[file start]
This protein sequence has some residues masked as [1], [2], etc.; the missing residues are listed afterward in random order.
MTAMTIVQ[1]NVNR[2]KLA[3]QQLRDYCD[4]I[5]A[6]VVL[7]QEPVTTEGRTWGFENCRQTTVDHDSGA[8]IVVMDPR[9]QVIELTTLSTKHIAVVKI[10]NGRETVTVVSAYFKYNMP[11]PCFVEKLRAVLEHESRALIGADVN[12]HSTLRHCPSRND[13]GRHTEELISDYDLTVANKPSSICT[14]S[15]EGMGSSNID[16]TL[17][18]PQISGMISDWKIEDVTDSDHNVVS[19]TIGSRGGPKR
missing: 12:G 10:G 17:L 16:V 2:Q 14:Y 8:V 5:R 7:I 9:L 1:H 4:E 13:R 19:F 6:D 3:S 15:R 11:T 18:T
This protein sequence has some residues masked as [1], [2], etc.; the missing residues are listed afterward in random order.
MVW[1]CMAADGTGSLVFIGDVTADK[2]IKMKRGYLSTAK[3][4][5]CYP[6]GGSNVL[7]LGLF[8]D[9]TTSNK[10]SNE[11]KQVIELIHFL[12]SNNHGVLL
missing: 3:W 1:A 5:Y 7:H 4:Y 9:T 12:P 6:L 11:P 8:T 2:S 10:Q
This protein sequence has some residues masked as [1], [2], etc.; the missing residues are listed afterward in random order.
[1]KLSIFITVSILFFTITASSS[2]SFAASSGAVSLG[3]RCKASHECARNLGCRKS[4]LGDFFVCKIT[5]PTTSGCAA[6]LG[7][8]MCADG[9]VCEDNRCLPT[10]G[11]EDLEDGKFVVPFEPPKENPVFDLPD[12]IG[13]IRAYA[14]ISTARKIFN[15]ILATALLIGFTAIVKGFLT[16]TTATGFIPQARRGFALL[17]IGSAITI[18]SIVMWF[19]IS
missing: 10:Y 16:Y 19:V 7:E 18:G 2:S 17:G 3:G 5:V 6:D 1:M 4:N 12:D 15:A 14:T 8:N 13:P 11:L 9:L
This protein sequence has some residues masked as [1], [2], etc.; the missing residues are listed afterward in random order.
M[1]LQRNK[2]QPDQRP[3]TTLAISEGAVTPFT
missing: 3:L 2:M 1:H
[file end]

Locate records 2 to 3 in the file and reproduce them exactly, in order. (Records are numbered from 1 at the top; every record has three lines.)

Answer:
This protein sequence has some residues masked as [1], [2], etc.; the missing residues are listed afterward in random order.
MVW[1]CMAADGTGSLVFIGDVTADK[2]IKMKRGYLSTAK[3][4][5]CYP[6]GGSNVL[7]LGLF[8]D[9]TTSNK[10]SNE[11]KQVIELIHFL[12]SNNHGVLL
missing: 3:W 1:A 5:Y 7:H 4:Y 9:T 12:P 6:L 11:P 8:T 2:S 10:Q
This protein sequence has some residues masked as [1], [2], etc.; the missing residues are listed afterward in random order.
[1]KLSIFITVSILFFTITASSS[2]SFAASSGAVSLG[3]RCKASHECARNLGCRKS[4]LGDFFVCKIT[5]PTTSGCAA[6]LG[7][8]MCADG[9]VCEDNRCLPT[10]G[11]EDLEDGKFVVPFEPPKENPVFDLPD[12]IG[13]IRAYA[14]ISTARKIFN[15]ILATALLIGFTAIVKGFLT[16]TTATGFIPQARRGFALL[17]IGSAITI[18]SIVMWF[19]IS
missing: 10:Y 16:Y 19:V 7:E 18:G 2:S 17:G 3:G 5:V 6:D 1:M 4:N 12:D 15:A 14:T 8:N 13:P 11:L 9:L